The best business books according to Intercomp top managers

The new work year traditionally begins at Intercomp with development strategy discussions held within the company as well as within each division and department.

At the height of the planning season, we asked our top managers to tell us about the books that helped them make, verify and justify decisions, as well as about the authors that should be read to learn how to evaluate consequences and assess risks. We also asked them to tell us about the books that could confidently be offered to colleagues and partners, as well as about the publications that could take a worthy place in corporate libraries.

The books included in the final selection should be useful to professional sellers and ordinary customers, financial and marketing specialists, senior managers, and those who are just beginning their career in management.

Below you will find the top 10 business books as selected by Intercomp top managers.

1. Thinking, Fast and Slow by Daniel Kahneman

Recommended by Ilya Panteleev, General Director of Intercomp Russian and CIS


“Do not pay attention to the book “marketing” title, because this book in terms of “breakthrough” is on a par with Antifragile by Taleb and The Goal by Goldratt. Everyone interested in mixing sociology and economy whether for work or not and those who need to make important and fast decisions should read this book.”

“If you read only one book this year – read this one” writes the Boston Globe on the book back cover. Last year, this book became an indispensable guide for all managers at Intercomp.

In this book, Daniel Kahneman, who is a psychologist, professor and Nobel Prize in economics laureate, describes in detail the decision-making mechanism by introducing the concepts of System 1 and System 2 where System 1 is fast, instinctive and emotional using quick “template” solutions by analogy, and System 2 is slower, more deliberative and more logical using analysis and comparison.

You can find out in Daniel Kahneman’s book Thinking, Fast and Slow which systems are used by the brain when making important decisions, as well as how to distinguish and control them.

2. The Challenger Sale: Taking Control of the Customer Conversation by Matthew Dixon and Brent Adamson

Recommended by Alexander Gurevich, Commercial Director at Intercomp


“This book is based on practical research. The behavioral models for sales staff were built on the experience of hundreds of companies. The authors not only describe these models in detail, but also explain how to grow to become the “highest performer” of each of the described types. This stimulating and informative book provides a number of interesting solutions to achieve sales targets. Matthew Dixon and Brent Adamson wrote an excellent guide to assist ordinary managers in becoming a sales “champion”.

The small chapter “Look in the mirror” is prominent as it broaches one of the most important topics, i.e. how companies distinguish themselves from others. This chapter highlights that companies describe in their advertising materials, such as website, presentations, etc. their experience, clients, individual approach, new developments, etc. instead of emphasizing the main thing, i.e. what clients receive and gain when working with them.”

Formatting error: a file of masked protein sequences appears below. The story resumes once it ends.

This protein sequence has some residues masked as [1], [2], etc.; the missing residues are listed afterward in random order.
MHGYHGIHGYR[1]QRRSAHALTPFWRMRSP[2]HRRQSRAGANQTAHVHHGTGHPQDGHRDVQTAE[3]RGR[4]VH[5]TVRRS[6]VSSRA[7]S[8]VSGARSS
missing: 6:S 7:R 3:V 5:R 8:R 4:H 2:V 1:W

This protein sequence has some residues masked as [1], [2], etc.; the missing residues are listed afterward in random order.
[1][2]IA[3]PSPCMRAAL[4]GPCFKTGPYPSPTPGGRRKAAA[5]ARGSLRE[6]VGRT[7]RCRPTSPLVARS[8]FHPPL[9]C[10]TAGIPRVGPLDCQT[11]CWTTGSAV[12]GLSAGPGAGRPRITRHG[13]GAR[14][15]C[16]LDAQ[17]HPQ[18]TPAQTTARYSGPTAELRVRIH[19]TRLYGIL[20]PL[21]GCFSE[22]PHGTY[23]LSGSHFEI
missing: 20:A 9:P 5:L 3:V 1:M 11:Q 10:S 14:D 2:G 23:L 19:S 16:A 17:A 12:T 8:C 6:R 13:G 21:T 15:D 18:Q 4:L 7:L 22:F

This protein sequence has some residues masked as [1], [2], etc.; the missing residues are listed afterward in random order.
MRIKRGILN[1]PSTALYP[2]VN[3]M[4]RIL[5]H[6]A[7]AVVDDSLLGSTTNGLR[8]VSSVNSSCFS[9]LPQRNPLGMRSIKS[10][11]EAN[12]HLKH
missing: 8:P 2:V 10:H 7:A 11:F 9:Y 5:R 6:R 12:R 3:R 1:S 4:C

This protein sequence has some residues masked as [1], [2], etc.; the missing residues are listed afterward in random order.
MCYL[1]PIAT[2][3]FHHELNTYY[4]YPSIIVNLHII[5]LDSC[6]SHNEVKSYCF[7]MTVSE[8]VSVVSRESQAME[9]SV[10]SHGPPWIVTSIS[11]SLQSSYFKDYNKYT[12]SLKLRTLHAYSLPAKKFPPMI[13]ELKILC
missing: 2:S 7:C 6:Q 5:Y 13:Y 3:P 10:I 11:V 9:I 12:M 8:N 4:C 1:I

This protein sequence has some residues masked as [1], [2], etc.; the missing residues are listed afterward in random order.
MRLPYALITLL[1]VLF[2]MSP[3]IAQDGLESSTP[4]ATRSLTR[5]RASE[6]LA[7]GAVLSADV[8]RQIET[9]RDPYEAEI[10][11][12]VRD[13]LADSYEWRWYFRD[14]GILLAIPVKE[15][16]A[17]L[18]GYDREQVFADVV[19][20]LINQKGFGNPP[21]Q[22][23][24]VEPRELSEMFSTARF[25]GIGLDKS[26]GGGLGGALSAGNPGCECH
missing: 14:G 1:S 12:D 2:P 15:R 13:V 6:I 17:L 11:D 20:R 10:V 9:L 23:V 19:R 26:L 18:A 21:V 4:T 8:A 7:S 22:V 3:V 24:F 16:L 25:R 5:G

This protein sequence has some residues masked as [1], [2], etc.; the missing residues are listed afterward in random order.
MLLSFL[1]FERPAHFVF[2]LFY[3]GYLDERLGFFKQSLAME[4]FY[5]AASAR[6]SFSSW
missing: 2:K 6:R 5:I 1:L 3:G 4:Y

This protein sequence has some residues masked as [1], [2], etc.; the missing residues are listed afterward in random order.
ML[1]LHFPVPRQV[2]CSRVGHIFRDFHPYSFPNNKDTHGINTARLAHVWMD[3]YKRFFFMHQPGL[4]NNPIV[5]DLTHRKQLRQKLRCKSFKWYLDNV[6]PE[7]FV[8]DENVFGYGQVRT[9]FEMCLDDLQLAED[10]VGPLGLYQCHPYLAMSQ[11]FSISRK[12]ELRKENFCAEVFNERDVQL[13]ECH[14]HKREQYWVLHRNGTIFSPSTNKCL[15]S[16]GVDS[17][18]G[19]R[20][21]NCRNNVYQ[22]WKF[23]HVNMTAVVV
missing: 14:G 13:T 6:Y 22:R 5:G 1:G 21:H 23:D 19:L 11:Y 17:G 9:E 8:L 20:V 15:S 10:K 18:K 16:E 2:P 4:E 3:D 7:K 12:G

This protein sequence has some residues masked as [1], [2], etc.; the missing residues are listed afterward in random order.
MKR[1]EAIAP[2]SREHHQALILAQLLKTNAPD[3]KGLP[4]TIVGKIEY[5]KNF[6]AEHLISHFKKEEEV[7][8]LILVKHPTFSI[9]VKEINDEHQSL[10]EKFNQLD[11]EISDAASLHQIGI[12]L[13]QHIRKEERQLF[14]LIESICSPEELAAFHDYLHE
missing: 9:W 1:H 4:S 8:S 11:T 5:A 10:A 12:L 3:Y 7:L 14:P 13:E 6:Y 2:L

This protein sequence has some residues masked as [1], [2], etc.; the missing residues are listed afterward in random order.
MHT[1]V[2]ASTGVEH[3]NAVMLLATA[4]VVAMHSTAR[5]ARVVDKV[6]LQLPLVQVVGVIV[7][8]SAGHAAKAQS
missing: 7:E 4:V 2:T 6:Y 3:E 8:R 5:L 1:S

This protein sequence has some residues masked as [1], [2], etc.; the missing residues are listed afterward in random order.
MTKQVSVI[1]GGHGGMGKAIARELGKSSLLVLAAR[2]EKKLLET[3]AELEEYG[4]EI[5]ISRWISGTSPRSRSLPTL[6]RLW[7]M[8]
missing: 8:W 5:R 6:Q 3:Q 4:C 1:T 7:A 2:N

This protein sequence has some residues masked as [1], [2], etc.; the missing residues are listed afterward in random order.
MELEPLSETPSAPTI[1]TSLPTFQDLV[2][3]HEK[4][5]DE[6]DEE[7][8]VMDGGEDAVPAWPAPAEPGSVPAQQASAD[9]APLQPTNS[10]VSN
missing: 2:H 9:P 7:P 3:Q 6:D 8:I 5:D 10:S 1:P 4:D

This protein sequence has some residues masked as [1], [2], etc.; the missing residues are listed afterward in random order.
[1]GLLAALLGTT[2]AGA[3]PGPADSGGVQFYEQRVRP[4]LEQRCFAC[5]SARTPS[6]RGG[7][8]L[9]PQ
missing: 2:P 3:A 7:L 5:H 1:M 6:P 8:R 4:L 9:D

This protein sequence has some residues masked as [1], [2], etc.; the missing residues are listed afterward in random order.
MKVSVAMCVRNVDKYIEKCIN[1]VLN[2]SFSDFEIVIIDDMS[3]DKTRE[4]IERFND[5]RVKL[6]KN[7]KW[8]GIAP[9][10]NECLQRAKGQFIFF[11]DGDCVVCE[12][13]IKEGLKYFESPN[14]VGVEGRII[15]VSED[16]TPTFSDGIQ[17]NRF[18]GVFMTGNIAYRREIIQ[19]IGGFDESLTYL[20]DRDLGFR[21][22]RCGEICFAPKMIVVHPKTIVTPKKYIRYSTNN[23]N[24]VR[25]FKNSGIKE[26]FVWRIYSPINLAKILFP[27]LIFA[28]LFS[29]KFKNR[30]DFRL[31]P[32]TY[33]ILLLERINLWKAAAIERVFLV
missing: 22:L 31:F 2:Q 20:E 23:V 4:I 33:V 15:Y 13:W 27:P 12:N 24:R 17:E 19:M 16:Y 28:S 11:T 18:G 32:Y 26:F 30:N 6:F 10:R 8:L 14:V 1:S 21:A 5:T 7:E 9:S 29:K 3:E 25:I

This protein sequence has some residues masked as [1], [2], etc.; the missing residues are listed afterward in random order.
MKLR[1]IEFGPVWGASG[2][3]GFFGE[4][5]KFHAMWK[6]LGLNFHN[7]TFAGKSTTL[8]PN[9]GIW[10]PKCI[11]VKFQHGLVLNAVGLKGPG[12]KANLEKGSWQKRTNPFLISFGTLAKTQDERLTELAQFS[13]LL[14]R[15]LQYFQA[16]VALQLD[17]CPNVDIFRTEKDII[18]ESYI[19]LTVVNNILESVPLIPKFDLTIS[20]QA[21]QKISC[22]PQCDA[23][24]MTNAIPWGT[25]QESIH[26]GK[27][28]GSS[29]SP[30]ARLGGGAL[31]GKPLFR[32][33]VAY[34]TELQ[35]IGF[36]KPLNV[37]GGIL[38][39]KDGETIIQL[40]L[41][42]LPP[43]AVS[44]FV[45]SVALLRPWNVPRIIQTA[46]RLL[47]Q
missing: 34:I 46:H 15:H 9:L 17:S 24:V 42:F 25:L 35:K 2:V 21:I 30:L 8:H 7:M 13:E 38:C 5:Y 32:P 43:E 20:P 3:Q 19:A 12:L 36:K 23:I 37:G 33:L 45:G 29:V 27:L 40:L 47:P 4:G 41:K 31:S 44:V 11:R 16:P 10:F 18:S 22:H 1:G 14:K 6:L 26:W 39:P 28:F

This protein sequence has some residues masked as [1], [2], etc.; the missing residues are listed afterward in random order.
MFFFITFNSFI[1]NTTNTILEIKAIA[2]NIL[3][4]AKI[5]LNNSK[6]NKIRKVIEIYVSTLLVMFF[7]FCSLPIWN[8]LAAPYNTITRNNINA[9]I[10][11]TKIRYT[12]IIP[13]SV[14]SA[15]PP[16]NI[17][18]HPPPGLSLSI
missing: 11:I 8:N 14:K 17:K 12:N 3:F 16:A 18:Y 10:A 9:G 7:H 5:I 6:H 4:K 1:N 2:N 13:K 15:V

Who are these “champions” and how to train them? What do clients really want from a manager: compliant fulfilment of requirements or persistent commitment to top results? This book answers these and other key questions.

3. Confessions of the Pricing Man: How Price Affects Everything by Hermann Simon

Recommended by Stanislav Skakun, Head of Finance at Intercomp


“This is one of the rare books on pricing which adds significant points to university microeconomics courses. This book can be recommended to any financial professionals who need to justify or check their pricing decisions.”

Professor of business management and chairman of a consulting firm, Hermann Simon offers in his book a detailed range of factors, mechanisms and conditions for pricing.

Hermann Simon presents the ground-breaking research in neuro-pricing that sellers should take into account when developing their pricing strategy. He describes the modern “freemium” model, considers the effect of “price anchor” and touches upon the particularities of competitive pricing.

This book will be of interest to both curious buyers and progressive sellers, developing or implementing a pricing policy.

4. Decoded: The Science Behind Why We Buy by Phil Barden

Recommended by Maria Paysina, Head of Marketing Department at Intercomp


“This will be an interesting read even for people who are not marketing professionals. Actually, this will be an interesting read ESPECIALLY if you are not a marketing specialist! Why is it that a particular juice packaging seems bigger than another although their volume is the same? Is “tender chicken with spicy sauce” really tastier to our brain (and stomach) than “chicken with ketchup”? Why do we outrageously overpay for a coffee from Starbucks? Why are we not willing to provide for a comfortable old age and instead give in to instant gratifications, and how are we nevertheless made to spend money on something far-off and abstract such as retirement savings?

Even if you feel smug and think now that you cannot be fooled, Phil Barden will still come up with something that will surprise you. It is indeed impossible to approach each purchase consciously and deliberately. Most of them are made “in autopilot mode”, by giving in to the “heart” or “intuition”, and marketing specialists know perfectly well how to manipulate “intuition” or anyone “in autopilot mode”. Phil gives a lot of examples. With pictures!”